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Zinfandel: The American Red Wine
By Ed McCarthy
May 5, 2020
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Yes, Zinfandel’s ancestors did come from southern Europe.  But in its present form, Zinfandel is truly an American wine.  And unfortunately, like the late comedian, Rodney Dangerfield, who always protested, “I get no respect!” …  Zinfandel shares the same fate.  Too many American wine drinkers—as they buy expensive California Cabernet Sauvignons and other pricey reds—ignore Zinfandels.  We can probably blame the arrival of the so-called white Zinfandel, an inexpensive, rather sweet, pink concoction that swept through the U.S. a few decades ago (and continues to have a following) for red Zinfandel’s mixed reputation.  Buying habits die hard.  But it is time wine drinkers who are unaware of the wine discovered the really great qualities of Zinfandel.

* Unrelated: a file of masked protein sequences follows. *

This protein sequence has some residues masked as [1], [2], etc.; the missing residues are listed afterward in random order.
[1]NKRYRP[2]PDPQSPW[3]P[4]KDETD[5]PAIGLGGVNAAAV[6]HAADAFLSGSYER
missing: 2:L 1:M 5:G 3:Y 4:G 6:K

Red Zinfandel—yes, it is a red varietal wine—is a truly wonderful, dry, medium-bodied, earthy wine, sometimes rather spicy when young, and it ages well—for two decades and more.  It is affordable; you can buy a decent red Zin (as it is often called) for $14 to $22.  Many of the better Zinfandels retail in the $24 to $36 range—less than half the price of equivalent-quality California Cabernet Sauvignons and other “Name Red Wines” (usually Cabernet blends), which in some cases sell for over $100.  However, the four Zinfandel-producing wineries that I feature below, all whose names begin with “R,” are a bit more expensive than average-priced Zinfandels.